J. Clarkson, W. E. Smith, D. N. Batchelder, D. A. Smith, and A. M. Coats, “A Theoretical Study of the Structure and Vibrations of 2,4,6-Trinitrotolune,” J. Mol. Struct. 648, 203–214 (2003).

    ADS  Article  Google Scholar 

  30. 30.

    P. S. Kalsi, Spectroscopy of Organic Compounds (New Age, London; New York, 2004), 6th ed.

    Google Scholar 

  31. 31.

    D. I. A. Millar, “Structural Studies of RDX,” in Energetic Materials at Extreme Conditions (Springer, Berlin; Heidelberg, 2012).

    Chapter  Google Scholar 

  32. 32.

    R. Infante-Castillo, L. Pacheco-Londono, and S. Hernandez-Rivera, “Vibrational Spectra and Structure of RDX and Its 13C- and 15N-Labeled Derivatives: a Theoretical and Experimental Study,” Spectrochim. Acta. Part A 76(2) 137–141 (2010).

    ADS  Article  Google Scholar 

  33. 33.

    J. Akhavan, “Analysis of High-Explosive Samples by Fourier Transform Raman Spectroscopy,” Spectrochim. Acta. Part A 47(9–10) 1247–1250 (1991).

    ADS  Article  Google Scholar 

  34. 34.

    G. B. Manelis, G. M. Nazin, Yu. I. Rubtsov, and V. A. Strunin, Thermal Decomposition and Combustion of Explosives and Powders (Nauka, Moscow, 1996), p. 223 [in Russian].

    Google Scholar 

  35. 35.

    K. Nakamoto, Infrared and Raman Spectra of Inorganic and Coordination Compounds. Part A (Wiley, N.Y., 2009), 6th ed.

    Google Scholar 

  36. 36.

    X. Gong, H. Xiao, and P. Gao, “The Molecular Structure and Thermolysis Mechanism of Pentaerythritol Tetranitrate,” Chin. J. Org. Chem. 17(6), 513–519 (1997).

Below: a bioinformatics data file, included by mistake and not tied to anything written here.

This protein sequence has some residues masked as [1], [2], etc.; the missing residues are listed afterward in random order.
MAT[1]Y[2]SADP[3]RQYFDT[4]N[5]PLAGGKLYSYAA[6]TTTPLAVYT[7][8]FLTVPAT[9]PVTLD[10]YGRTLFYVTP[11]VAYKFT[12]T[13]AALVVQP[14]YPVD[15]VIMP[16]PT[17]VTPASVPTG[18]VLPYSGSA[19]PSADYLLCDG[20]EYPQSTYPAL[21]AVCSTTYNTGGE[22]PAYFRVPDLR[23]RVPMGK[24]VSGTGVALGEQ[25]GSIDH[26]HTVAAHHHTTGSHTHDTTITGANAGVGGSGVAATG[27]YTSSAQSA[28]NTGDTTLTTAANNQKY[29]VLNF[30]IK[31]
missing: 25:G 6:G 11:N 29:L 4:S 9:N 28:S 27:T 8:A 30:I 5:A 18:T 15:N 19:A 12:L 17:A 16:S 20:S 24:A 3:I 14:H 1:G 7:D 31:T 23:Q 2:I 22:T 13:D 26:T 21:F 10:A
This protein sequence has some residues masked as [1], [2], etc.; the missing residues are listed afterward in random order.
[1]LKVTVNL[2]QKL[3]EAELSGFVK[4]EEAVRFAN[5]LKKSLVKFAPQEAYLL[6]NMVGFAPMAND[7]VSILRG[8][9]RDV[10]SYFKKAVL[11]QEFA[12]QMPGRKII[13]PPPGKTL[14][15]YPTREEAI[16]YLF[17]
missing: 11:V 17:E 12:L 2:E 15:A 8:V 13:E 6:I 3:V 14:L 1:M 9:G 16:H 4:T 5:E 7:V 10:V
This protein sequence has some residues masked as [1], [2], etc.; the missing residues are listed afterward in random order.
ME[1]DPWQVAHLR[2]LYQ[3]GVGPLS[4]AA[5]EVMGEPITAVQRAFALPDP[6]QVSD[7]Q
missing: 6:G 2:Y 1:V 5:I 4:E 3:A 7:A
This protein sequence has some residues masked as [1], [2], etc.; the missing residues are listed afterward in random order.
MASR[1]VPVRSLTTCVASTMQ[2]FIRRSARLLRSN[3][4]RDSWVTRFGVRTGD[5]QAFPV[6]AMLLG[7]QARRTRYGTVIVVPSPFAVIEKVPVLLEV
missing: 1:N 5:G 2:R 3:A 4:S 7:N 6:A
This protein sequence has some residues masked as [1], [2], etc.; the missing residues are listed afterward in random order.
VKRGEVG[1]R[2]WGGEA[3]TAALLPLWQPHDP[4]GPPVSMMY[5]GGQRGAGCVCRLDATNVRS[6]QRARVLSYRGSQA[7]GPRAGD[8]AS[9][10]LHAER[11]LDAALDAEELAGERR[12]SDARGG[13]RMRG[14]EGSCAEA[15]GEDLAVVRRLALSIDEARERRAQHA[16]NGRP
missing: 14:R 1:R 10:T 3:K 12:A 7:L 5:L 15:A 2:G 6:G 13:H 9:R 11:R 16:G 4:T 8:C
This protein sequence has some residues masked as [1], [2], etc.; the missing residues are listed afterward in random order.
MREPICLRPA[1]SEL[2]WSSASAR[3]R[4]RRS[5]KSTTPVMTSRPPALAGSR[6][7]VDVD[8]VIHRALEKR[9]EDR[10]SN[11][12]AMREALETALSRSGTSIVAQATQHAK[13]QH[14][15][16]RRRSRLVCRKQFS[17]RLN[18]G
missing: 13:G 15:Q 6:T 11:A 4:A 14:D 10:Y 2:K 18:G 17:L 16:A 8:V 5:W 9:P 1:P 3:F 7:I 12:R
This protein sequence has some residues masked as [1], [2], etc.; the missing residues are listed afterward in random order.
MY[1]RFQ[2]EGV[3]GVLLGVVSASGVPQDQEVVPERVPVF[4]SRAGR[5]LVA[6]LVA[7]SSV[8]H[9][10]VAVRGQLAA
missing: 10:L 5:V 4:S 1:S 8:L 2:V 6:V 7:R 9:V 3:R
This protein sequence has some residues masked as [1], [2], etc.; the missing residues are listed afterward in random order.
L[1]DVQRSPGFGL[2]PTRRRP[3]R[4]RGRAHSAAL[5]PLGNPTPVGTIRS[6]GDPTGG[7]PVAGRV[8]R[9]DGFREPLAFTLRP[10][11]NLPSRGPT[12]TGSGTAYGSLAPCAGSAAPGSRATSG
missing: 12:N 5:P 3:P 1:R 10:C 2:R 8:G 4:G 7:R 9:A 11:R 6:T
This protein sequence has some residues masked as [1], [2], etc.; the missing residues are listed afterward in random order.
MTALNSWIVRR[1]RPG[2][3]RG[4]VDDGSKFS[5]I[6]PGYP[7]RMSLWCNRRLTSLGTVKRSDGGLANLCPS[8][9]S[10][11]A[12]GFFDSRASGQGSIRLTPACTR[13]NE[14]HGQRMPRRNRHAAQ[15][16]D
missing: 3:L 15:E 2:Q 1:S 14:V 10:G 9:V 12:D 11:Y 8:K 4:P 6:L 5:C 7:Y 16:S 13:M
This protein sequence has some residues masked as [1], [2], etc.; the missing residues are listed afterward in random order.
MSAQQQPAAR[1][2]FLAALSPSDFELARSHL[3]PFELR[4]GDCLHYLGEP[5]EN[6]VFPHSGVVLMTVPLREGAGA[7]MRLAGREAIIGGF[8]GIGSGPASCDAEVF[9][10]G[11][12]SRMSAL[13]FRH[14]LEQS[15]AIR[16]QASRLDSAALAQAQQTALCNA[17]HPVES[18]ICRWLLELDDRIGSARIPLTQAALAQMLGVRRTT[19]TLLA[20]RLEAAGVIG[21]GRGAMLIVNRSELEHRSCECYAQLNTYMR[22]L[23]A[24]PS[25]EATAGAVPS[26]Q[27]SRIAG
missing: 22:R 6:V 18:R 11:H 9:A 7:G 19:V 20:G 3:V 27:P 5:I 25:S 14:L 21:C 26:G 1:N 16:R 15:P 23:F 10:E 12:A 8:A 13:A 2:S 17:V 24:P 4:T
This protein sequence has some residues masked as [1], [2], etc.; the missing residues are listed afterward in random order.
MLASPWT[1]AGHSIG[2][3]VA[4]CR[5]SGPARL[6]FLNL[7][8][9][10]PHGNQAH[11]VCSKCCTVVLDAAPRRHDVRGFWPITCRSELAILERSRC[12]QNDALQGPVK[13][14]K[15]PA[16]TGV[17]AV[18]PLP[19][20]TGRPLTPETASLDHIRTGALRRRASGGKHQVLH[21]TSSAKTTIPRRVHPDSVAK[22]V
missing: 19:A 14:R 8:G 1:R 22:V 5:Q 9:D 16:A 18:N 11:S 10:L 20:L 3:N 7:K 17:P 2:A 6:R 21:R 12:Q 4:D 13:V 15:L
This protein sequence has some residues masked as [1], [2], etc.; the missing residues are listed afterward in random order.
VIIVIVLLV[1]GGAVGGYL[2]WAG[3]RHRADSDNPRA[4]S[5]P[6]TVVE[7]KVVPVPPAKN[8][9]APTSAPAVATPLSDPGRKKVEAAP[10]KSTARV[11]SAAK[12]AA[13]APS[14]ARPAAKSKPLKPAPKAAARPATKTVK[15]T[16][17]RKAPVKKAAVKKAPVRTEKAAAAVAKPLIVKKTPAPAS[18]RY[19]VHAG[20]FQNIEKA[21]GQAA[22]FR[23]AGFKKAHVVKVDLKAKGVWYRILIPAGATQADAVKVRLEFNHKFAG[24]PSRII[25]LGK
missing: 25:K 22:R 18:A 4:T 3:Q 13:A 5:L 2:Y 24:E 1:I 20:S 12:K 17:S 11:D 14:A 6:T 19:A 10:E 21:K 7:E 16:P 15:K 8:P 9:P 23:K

Google Scholar 

  37. 37.

    M. A. Hiskey, K. R. Brower, and J. C. Oxley, “Thermal Decomposition of Nitrate Esters,” J. Phys. Chem. 95(10), 3955–3960 (1991).

    Article  Google Scholar 

  38. 38.

    H. M. Pickett, R. L. Poynter, E. A. Cohen, M. L. Delitsky, J. C. Pearson, and H. S. P. Muller, “Submillimeter, Millimeter, and Microwave Spectral Line Catalog.” J. Quant. Spectrosc. Radiat. Transfer 60(5), 883–890 (1998).

    ADS  Article  Google Scholar 

  39. 39.

    J. Kimura, “Chemiluminescence’s Study on Thermal Decomposition of Nitrate Esters (PETN and NC),” Propellants, Explosives, Pyrotechnics 14(2), 89–92 (1989).

    Article  Google Scholar 

  40. 40.

    M. F. Foltz, Aging of Pentaerythritol Tetranitrate (PETN). Tech. Rep. N LLNL-TR-415057 (Livermore National Lab., Livermore, 2009).

    Book  Google Scholar 

  41. 41.

    J. M. Rosen and C. Dickinson, “Vapor Pressures and Heats of Sublimation of Some High-Melting Organic Explosives,” J. Chem. Eng. Data 14(1), 120–124 (1969).

    Article  Google Scholar 

  42. 42.

    Counterterrorist Detection Techniques of Explosives, Ed. by J. Yinon (Elsevier, New York, 2007).

    Google Scholar 

  43. 43.

    Aspects of Explosives Detection, Ed. by M. Marshall (Elsevier Science, New York; London, 2008).

    Google Scholar 

  44. 44.

    The Remote Sensing of Tropospheric Composition from Space, Ed. by J. Burrows, U. Platt, and P. Borrell (Springer-Verlag, Heidelberg, 2011).

    Google Scholar 

Download references

Author information

Affiliations

Authors

Corresponding author

Correspondence to Sh. Sh. Nabiev.

Additional information

Original Russian Text © Sh.Sh. Nabiev, D.B. Stavrovskii, L.A. Palkina, V.L. Zbarskii, N.V. Yudin, E.N. Golubeva, V.L. Vaks, E.G. Domracheva, E.A. Sobakinskaya, M.B. Chernyaeva, 2013, published in Optica Atmosfery i Okeana.

Rights and permissions

Reprints and Permissions

About this article

Cite this article

Nabiev, S.S., Stavrovskii, D.B., Palkina, L.A. et al. Spectrochemical features of certain brisant explosives in the vapor state. Atmos Ocean Opt 26, 377–390 (2013). https://doi.org/10.1134/S1024856013050126

Download citation

Keywords

  • Explosive
  • Oceanic Optic
  • PETN
  • Valence Vibration
  • Hexogen